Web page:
Love: Mine always was.
Clayton: They always loved us.
Love: They were actually excited about having us on their records as much as we were excited about doing them.
Clayton: That’s right.
Love: And when we all get together to the session, it’s like, okay, what are we gonna do? I mean, it’s like…
Clayton: It’s fun.
Love: You know, they always appreciate – especially like people like those people that they picked. I don’t know how they did it.
Tavis: I don’t either. It’s a great lineup, yeah.
Love: But what they said about us, they really feel that. They love their background singers and wouldn’t go nowhere without them.
Tavis: That’s been your experience, Merry?
Clayton: Well, it’s been my experience because, you know, every time you walk in the studio – see, today the young people go into the studio, they do their own things. New generation, they wear anything; they come out with their caps on.
We went to the studio like we were going to church, but a level down. We’d be cute jeans, look like they were painted on us. Hair would be fluffed, makeup would be wonderful, and we go in like wonderful women.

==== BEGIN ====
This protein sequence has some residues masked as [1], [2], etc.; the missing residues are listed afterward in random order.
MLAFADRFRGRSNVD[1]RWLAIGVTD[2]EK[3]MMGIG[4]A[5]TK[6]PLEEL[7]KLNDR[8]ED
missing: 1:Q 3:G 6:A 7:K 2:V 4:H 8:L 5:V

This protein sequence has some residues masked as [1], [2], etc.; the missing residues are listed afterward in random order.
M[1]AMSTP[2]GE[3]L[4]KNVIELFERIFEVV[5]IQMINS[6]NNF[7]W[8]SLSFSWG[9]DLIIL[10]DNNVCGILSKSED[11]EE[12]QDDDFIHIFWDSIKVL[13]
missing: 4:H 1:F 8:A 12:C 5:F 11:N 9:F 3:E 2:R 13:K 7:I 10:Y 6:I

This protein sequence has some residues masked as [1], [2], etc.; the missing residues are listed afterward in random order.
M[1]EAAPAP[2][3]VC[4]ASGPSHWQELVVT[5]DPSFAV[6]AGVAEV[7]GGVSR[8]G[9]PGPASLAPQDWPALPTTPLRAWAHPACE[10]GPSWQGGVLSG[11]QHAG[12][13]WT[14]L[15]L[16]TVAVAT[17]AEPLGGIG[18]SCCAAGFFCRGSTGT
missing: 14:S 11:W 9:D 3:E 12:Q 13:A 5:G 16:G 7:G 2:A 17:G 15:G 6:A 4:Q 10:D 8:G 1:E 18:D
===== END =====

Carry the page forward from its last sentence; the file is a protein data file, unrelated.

You know, we walk in the studio, their little eyes would just light up. Ooh, the girls are here. The girls are here. Let’s get started. Well, we wanted to get in and get the session going because we possibly had another session right after that [laughs].
Love: Seriously, seriously [laughter].
Clayton: We would go in and do the session. Okay, now look, we’re going in.
Love: We got three hours…
Tavis: We gotta be outta here by…yeah.
Clayton: We’d say among ourselves. But we go, oh, hi. How you doing? Hallelujah, wonderful to see you. Okay, what are we doing? Knowing that in a couple of hours, we had to get those three hours in ’cause we’d get paid for that.
Clayton: And don’t let ’em double anything ’cause we get double paid for that. But we had to get that time in because we may have had a session at 6:00. We may have been going to another session, you know, right after that.
Tavis: And your voices held up through all of this?
Love: Oh, yeah.
Clayton: Oh, yeah. Child, when you sing at church, you can sing anywhere.
Love: You know how you had to sing in church at 9:00 in the morning?
Clayton: Sunday morning.
Love: This was all training for us.
Tavis: But in church, you ain’t doing eight or nine takes.
Love: No, you ain’t.